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Why should there be an essay about nature in a volume about temporality? In terms of Christian theology one may be inclined to say that time is all about linearity and horizontal progression, while nature is about Godâ€™s vertical intervention in the world, styled in the final analysis as his single- handed invention of it. The latter position is what has become...
5. The Care of the Past: The Place of Pastness in Transgenerational Projects
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It is not hard to find in different religious communities a concern for trans-generational projects, those human projects that by their very nature assume that many individuals and communities will participate in them, care for them, across time, in different times and places. Transgenerational projects are always ongoing and appear in history as-yet-unfinished...
6. Trembling in Time: Silence and Meaning between Barthes, Chateaubriand, and RancĂ©
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Thus speak Chateaubriand and Barthes about transcending time. Each steeped in his time, the former lingers with the work of the genius on the verge of death; the latter with the mystery of the fragmented. Time transcended, time confirmed. Barthes took up this duplexity in his essay â€śLa voyageuse de nuitâ€ť (1965) on Chateaubriandâ€™s Vie de RancĂ© (1844), and with...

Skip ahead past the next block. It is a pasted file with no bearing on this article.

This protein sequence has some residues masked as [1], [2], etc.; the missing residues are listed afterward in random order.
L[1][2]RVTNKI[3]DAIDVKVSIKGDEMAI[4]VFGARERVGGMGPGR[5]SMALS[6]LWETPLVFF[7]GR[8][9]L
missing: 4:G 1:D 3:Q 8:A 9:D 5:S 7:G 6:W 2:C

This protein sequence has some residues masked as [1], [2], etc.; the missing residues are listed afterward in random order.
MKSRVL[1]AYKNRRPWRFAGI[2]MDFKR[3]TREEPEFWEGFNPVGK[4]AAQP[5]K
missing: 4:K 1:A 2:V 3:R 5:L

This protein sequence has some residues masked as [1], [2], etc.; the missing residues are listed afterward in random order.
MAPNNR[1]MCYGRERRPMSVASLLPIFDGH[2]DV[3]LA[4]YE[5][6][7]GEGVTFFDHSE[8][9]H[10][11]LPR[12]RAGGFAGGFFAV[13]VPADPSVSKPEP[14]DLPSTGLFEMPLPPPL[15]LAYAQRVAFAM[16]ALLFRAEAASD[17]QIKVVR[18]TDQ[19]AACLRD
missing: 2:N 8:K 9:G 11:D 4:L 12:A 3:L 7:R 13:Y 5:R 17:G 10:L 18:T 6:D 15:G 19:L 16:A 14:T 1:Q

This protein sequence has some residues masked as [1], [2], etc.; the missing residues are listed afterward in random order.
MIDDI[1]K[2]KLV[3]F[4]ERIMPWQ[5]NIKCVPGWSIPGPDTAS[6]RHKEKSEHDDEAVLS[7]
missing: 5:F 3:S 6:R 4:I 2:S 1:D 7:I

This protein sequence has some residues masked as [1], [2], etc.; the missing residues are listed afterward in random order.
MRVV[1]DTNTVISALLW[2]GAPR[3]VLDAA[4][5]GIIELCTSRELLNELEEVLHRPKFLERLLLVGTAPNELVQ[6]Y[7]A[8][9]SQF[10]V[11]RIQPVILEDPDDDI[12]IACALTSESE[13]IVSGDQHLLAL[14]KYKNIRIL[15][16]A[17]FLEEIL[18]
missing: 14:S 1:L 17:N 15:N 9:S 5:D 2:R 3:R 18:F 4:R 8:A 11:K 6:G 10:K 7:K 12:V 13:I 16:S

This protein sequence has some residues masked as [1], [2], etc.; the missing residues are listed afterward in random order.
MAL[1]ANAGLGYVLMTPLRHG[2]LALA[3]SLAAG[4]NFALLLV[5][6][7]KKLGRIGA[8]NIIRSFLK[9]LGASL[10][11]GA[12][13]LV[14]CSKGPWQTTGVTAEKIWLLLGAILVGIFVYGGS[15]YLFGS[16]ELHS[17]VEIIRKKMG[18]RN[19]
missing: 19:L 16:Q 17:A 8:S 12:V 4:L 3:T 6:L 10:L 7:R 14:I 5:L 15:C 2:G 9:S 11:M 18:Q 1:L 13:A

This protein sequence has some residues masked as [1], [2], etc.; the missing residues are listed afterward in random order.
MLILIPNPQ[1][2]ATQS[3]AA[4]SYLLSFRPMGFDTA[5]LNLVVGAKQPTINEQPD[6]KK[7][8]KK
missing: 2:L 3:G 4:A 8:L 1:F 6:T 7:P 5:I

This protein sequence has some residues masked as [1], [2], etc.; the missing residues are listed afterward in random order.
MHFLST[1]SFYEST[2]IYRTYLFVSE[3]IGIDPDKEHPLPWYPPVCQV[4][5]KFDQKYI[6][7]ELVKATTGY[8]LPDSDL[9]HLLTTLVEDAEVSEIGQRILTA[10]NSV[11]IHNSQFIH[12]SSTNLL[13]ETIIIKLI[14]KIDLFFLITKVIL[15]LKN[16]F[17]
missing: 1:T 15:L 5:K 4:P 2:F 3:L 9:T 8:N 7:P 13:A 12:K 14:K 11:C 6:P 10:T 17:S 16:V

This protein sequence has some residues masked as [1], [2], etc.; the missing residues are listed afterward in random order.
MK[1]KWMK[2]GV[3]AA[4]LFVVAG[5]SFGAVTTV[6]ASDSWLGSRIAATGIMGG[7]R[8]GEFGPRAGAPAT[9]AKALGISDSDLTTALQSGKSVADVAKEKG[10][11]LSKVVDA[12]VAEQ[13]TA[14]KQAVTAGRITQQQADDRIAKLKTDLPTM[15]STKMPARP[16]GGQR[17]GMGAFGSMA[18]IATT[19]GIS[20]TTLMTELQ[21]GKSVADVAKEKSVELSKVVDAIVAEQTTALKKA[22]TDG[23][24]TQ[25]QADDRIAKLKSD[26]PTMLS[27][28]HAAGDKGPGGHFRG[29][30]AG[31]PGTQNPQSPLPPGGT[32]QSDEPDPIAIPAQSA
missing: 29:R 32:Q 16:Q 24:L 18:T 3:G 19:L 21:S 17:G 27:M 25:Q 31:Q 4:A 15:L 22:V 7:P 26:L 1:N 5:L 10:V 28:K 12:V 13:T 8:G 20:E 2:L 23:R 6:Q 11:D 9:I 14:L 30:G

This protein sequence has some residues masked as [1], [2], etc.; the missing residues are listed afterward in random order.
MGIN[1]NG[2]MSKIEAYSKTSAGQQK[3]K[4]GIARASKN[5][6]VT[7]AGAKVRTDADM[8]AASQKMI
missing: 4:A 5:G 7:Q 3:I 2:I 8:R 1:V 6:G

7. The Literary Comfort of Eternity:Calvin and Thoreau
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Calvinâ€™s theology has a peculiar relationship to the comfort that eternity can bring. In Calvin scholarship, a polemic has ensued between those who believe that there is a clear break between Calvin and the later Calvinists who transformed his Calvinist theology into an orthodox and overly philosophical Calvinist doctrine,2 on the one hand, and those that uphold that in...
8. The Past and History in Ordinary Language Philosophy
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An attempt to address temporality from the point of view of ordinary lan-guage philosophy may appear to be self-defeatingâ€”so elusive is the topic in the work of its major exponents, Ludwig Wittgenstein, J. L. Austin, and Stanley Cavell. This elusiveness fosters the idea that ordinary language philosophy is generally hostile to historical approaches. For example, when ...
9. From Past to Present and from Listening to Hearing: Final Indefinable Moments in Bachâ€™s and Stravinskyâ€™s Music